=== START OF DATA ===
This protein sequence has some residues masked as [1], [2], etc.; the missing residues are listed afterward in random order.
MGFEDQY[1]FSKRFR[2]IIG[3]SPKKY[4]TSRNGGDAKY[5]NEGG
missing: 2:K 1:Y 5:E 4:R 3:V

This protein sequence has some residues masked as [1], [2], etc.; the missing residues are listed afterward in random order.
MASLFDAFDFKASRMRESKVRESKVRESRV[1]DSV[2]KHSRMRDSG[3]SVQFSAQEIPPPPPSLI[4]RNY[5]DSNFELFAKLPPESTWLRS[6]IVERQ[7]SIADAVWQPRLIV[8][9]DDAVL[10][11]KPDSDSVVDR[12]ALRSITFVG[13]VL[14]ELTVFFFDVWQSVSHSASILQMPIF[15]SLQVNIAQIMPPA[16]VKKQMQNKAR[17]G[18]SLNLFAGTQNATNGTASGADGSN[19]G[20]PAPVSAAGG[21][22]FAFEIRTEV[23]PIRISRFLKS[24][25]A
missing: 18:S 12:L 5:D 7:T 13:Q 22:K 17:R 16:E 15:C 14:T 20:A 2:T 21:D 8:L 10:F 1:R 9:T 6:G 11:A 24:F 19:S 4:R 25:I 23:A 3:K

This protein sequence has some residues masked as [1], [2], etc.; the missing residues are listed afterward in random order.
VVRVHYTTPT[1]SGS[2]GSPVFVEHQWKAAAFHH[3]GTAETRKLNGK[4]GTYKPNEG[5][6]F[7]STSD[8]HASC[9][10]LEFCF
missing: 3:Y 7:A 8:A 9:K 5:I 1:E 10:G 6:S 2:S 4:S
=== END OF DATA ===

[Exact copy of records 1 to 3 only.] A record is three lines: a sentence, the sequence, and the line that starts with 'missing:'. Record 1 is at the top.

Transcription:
This protein sequence has some residues masked as [1], [2], etc.; the missing residues are listed afterward in random order.
MGFEDQY[1]FSKRFR[2]IIG[3]SPKKY[4]TSRNGGDAKY[5]NEGG
missing: 2:K 1:Y 5:E 4:R 3:V

This protein sequence has some residues masked as [1], [2], etc.; the missing residues are listed afterward in random order.
MASLFDAFDFKASRMRESKVRESKVRESRV[1]DSV[2]KHSRMRDSG[3]SVQFSAQEIPPPPPSLI[4]RNY[5]DSNFELFAKLPPESTWLRS[6]IVERQ[7]SIADAVWQPRLIV[8][9]DDAVL[10][11]KPDSDSVVDR[12]ALRSITFVG[13]VL[14]ELTVFFFDVWQSVSHSASILQMPIF[15]SLQVNIAQIMPPA[16]VKKQMQNKAR[17]G[18]SLNLFAGTQNATNGTASGADGSN[19]G[20]PAPVSAAGG[21][22]FAFEIRTEV[23]PIRISRFLKS[24][25]A
missing: 18:S 12:L 5:D 7:T 13:Q 22:K 17:R 16:E 15:C 14:T 20:A 2:T 21:D 8:L 10:F 1:R 9:T 6:G 11:A 24:F 19:S 4:R 25:I 23:A 3:K

This protein sequence has some residues masked as [1], [2], etc.; the missing residues are listed afterward in random order.
VVRVHYTTPT[1]SGS[2]GSPVFVEHQWKAAAFHH[3]GTAETRKLNGK[4]GTYKPNEG[5][6]F[7]STSD[8]HASC[9][10]LEFCF
missing: 3:Y 7:A 8:A 9:K 5:I 1:E 10:G 6:S 2:S 4:S